Fairness, Social Support, and School Violence: racial Differences in the Likelihood of Fighting at School

When students feel their teachers or school rules are unfair, support from adults at school mitigates the deleterious impact of perceived injustice on school violence. We test whether there is racial variation in this strain-coping mechanism-antisocial behavior relationship. We document a relationsh...

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Published in:Crime & delinquency
Main Author: James, Katie (Author)
Other Authors: Evans, Sara Z. (Author); Watts, Stephen J.
Format: Electronic Article
Language:English
Published: 2020
In:Crime & delinquency
Year: 2020, Volume: 66, Issue: 12, Pages: 1655-1677
Online Access: Volltext (Resolving-System)
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Summary:When students feel their teachers or school rules are unfair, support from adults at school mitigates the deleterious impact of perceived injustice on school violence. We test whether there is racial variation in this strain-coping mechanism-antisocial behavior relationship. We document a relationship between perceived school fairness and adult support on fighting among racial minorities but not White students. Among White students, stronger perceptions of school fairness are associated with reduced probabilities of fighting regardless of social support. Among racial minorities, social support buffers the harmful impact of perceived injustice on fighting. Findings show that fair treatment is especially important in the context of low support and support is especially important in the context of unjust treatment for racial minorities.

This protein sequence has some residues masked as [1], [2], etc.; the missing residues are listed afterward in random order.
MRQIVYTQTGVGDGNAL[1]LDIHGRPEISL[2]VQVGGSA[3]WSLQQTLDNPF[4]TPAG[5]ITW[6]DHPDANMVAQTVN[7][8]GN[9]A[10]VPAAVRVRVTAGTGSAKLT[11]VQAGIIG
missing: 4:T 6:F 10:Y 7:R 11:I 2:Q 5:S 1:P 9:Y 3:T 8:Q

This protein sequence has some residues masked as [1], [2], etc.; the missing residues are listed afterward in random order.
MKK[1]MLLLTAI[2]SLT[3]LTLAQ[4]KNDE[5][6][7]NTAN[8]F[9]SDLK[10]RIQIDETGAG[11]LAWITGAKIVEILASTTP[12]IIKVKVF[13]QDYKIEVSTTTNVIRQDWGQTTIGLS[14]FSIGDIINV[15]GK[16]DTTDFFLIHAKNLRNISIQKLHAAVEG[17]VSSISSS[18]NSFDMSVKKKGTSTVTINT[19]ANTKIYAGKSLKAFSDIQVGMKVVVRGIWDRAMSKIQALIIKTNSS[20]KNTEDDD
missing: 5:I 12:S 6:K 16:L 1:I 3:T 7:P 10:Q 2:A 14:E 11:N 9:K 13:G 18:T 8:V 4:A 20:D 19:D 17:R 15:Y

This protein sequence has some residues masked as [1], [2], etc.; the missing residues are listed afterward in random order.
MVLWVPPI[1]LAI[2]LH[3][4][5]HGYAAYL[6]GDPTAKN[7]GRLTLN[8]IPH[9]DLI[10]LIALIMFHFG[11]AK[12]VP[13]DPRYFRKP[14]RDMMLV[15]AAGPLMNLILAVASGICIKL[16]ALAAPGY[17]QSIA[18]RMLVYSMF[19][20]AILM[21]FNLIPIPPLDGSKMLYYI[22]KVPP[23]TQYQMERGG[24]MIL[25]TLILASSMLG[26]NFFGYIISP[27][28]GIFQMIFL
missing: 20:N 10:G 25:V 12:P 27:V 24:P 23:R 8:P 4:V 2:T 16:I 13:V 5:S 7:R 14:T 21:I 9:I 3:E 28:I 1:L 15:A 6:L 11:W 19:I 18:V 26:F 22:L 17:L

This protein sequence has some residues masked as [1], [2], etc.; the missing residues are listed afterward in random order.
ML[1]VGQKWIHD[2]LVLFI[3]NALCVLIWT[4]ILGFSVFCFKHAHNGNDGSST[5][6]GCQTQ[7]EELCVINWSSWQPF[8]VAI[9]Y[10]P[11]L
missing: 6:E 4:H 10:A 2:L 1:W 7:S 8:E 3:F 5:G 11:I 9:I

ISSN:1552-387X
DOI:10.1177/0011128719890269